There were no Beatles, just three metric tons of cocaine discovered in a rustic, gray submarine found floating along slowly in waters near the Isla del Coco National Park off Costa Rica’s Pacific coast.
With round portholes and plastic tubes for breathing, the 15-meter, homemade craft embarked from port of San Buenaventura, in Colombia, putting along at approximately 12 kilometers an hour, and capable of submerging two meters under water.
Officials were alerted to the submarines presence when they saw three tubes skimming along the ocean surface, the Associated Press reported. The ship was seized by the Costa Rican Coast Guard and Drug Control Police, working together with the U.S. Drug Enforcement Administration (DEA), Federal Bureau of Investigation (FBI) and Coast Guard. Colombian police also aided the effort, a statement from the Public Security Ministry said.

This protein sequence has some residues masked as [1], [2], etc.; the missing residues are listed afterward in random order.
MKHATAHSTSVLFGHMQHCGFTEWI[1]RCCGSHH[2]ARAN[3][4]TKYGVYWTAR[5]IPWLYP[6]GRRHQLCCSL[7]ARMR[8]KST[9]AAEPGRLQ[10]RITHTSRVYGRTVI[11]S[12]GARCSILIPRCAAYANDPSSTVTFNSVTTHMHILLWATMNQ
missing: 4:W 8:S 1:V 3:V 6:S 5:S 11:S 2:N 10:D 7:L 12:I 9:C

Authorities believe the submarine was passing through Costa Rican waters on its way to the United States.
Two Colombians, one Guatemalan and one Sri Lankan aboard the vessel were arrested and taken to the United States, where they face charges of drug trafficking.
The cocaine was also taken to the United States, while the submarine was transported to the Coast Guard station in the Pacific port city of Puntarenas for later study by U.S. authorities.
This seizure marks the first time in Costa Rican history that a submarine has been captured with drugs, according to the Public Security Ministry.
With this bust, Costa Rican and U.S. authorities have seized nearly 18 metric tons of cocaine this year, mostly from fishing boats in recent months.